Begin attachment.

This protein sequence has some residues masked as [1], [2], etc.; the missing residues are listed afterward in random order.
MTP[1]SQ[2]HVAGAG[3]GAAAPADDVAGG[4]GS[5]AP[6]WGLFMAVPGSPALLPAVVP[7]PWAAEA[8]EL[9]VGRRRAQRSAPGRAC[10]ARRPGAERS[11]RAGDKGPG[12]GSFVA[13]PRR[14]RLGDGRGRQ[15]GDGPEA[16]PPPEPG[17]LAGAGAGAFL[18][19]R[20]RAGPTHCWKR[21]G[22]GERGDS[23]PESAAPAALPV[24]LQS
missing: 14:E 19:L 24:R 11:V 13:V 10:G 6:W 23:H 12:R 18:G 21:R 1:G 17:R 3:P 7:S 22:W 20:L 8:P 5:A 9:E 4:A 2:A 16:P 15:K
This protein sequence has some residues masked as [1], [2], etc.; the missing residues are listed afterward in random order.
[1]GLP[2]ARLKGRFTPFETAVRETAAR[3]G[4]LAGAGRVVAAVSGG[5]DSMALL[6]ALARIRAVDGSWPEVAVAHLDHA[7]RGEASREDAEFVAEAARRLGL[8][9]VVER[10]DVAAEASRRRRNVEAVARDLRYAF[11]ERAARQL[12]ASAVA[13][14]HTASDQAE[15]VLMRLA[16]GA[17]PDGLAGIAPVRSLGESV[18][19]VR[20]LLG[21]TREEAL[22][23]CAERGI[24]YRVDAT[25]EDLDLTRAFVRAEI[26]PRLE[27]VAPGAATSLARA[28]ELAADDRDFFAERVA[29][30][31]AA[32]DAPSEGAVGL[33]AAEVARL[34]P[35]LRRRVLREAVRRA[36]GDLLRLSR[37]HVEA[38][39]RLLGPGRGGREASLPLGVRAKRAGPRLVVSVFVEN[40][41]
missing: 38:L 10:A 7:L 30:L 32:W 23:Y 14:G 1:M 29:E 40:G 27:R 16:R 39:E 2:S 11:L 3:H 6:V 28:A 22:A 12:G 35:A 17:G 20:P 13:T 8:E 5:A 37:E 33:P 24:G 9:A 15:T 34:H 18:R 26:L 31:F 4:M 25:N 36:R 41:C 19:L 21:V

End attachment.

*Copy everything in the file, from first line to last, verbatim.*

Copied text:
This protein sequence has some residues masked as [1], [2], etc.; the missing residues are listed afterward in random order.
MTP[1]SQ[2]HVAGAG[3]GAAAPADDVAGG[4]GS[5]AP[6]WGLFMAVPGSPALLPAVVP[7]PWAAEA[8]EL[9]VGRRRAQRSAPGRAC[10]ARRPGAERS[11]RAGDKGPG[12]GSFVA[13]PRR[14]RLGDGRGRQ[15]GDGPEA[16]PPPEPG[17]LAGAGAGAFL[18][19]R[20]RAGPTHCWKR[21]G[22]GERGDS[23]PESAAPAALPV[24]LQS
missing: 14:E 19:L 24:R 11:V 13:V 10:G 6:W 23:H 12:R 18:G 21:R 1:G 17:R 3:P 7:S 22:W 20:L 8:P 5:A 9:E 4:A 2:A 16:P 15:K
This protein sequence has some residues masked as [1], [2], etc.; the missing residues are listed afterward in random order.
[1]GLP[2]ARLKGRFTPFETAVRETAAR[3]G[4]LAGAGRVVAAVSGG[5]DSMALL[6]ALARIRAVDGSWPEVAVAHLDHA[7]RGEASREDAEFVAEAARRLGL[8][9]VVER[10]DVAAEASRRRRNVEAVARDLRYAF[11]ERAARQL[12]ASAVA[13][14]HTASDQAE[15]VLMRLA[16]GA[17]PDGLAGIAPVRSLGESV[18][19]VR[20]LLG[21]TREEAL[22][23]CAERGI[24]YRVDAT[25]EDLDLTRAFVRAEI[26]PRLE[27]VAPGAATSLARA[28]ELAADDRDFFAERVA[29][30][31]AA[32]DAPSEGAVGL[33]AAEVARL[34]P[35]LRRRVLREAVRRA[36]GDLLRLSR[37]HVEA[38][39]RLLGPGRGGREASLPLGVRAKRAGPRLVVSVFVEN[40][41]
missing: 38:L 10:A 7:L 30:L 32:W 23:Y 14:G 1:M 29:E 40:G 27:R 16:R 39:E 2:S 11:L 3:H 6:V 28:A 22:A 12:G 35:A 17:G 20:P 13:T 8:E 5:A 37:E 33:P 24:G 9:A 15:T 34:H 18:R 26:L 31:F 4:M 25:N 36:R 41:C 19:L 21:V